The CeLS environment automatically gathers and analyses information submitted by the different users and shows it in various forms (customizable for instructors). The picture attached to this feature shows statistical analysis, histogram, and collection of student justifications to their grading (presented anonimously).
The Rationale Behind the Feature (Specific Design Principle):
Make the synthesis of the peer-evaluation results visible for learners
Context of Use:
The study took place in an educational-philosophy course for undergraduate level at the Technion, taught by the authors of this feature. The main goal of the course was to help students develop their own perceptions about fundamental issues in education and schooling (e.g. what is the goal of schooling? What contents should be taught in school? What should be the role of the teacher?). A main theme in the course is the “ideal school” project, in which groups of 3-4 students constructed a conceptual model of a school that met their evolving educational perceptions.
Toward the end of the semester each group gave a short presentation of one day in their ideal school. For this purpose, most students used PowerPoint, but other less-conventional means, such as drama-performances were also used. The presentations took place in three class meetings, with three or four presentations in each session. One challenge we faced was how to ensure that students make the most out of these meetings. Prior teaching experience in similar contexts revealed that students tend to focus on accomplishing the course’s requirements (their own presentations in this case) and less interested in their peers’ projects.
This challenge was addressed by designing a peer-evaluation activity, in which students were involved in the assessment of their peers’ “ideal school” presentations. The rationale for engaging students in this activity was: a) to ensure their involvement in their peers’ projects, b) to create a framework for them to learn from each others’ projects, c) to help them develop evaluation skills that they would need as future educators, and d) to reinforce criteria for designing their projects. The analysis of this peer-evaluation activity by the instructor involved the integration of hundreds of assessments (35 students, times 10 groups, times about four criteria).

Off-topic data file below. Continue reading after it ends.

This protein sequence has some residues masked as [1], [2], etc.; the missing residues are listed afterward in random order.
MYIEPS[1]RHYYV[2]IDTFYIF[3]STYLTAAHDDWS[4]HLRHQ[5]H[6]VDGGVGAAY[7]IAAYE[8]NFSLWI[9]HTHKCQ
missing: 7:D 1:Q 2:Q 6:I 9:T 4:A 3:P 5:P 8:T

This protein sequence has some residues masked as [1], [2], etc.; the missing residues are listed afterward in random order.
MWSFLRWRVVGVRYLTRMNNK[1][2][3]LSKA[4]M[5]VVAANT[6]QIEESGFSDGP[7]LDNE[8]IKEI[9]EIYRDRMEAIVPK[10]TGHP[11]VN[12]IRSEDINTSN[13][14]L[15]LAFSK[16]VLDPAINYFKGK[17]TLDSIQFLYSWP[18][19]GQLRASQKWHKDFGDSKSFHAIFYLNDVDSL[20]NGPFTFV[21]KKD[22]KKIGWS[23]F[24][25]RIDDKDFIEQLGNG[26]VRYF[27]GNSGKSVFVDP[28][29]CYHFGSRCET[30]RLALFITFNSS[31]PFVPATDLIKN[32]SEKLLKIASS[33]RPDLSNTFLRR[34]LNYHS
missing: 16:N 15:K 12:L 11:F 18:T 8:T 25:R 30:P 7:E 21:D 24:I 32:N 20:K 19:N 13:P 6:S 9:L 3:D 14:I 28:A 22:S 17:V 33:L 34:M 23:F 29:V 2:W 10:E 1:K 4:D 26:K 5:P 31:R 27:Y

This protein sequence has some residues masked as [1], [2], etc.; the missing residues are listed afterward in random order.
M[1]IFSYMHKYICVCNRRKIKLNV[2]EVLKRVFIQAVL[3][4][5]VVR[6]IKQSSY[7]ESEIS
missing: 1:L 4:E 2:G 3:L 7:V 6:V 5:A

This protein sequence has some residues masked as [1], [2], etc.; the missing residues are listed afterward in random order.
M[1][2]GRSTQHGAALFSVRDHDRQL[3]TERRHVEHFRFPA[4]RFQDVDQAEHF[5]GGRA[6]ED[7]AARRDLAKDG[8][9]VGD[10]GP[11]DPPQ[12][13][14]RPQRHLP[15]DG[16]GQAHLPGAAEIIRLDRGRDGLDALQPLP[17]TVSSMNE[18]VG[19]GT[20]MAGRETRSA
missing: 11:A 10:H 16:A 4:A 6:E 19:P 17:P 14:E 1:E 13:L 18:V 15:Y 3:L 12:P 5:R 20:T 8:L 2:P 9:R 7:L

To help facilitate the analysis we decided to use a computerized system, which enabled us to gather, present and analyze these assessments in a productive manner. The activity was therefore performed online with the CeLS environment (Collaborative e-Leaning Structures), a novel system that allows the instructor to create and conduct a variety of online structured collaborative activities (http://www.mycels.net)
This feature was crucial in enacting the peer-evaluation activity, since it involved hundreds of assessments, which needed to be presented in some way. (It wasnt at all practicle to do this manually). Gathering of the information eneabled us to discuss results with students after the first round of evaluations, and thus imporve the activity in the second and third runs.
Kali, Y., & Ronen, M. (2005). Design principles for online peer-evaluation: Fostering objectivity. Proceedings of CSCL 2005 (Taipei, Taiwan). In Koschmann, T., Suthers, D.D. & Chan, T.W. (Eds), Computer support for collaborative learning: The Next 10 Tears! Lawrence Erlbaum Associates.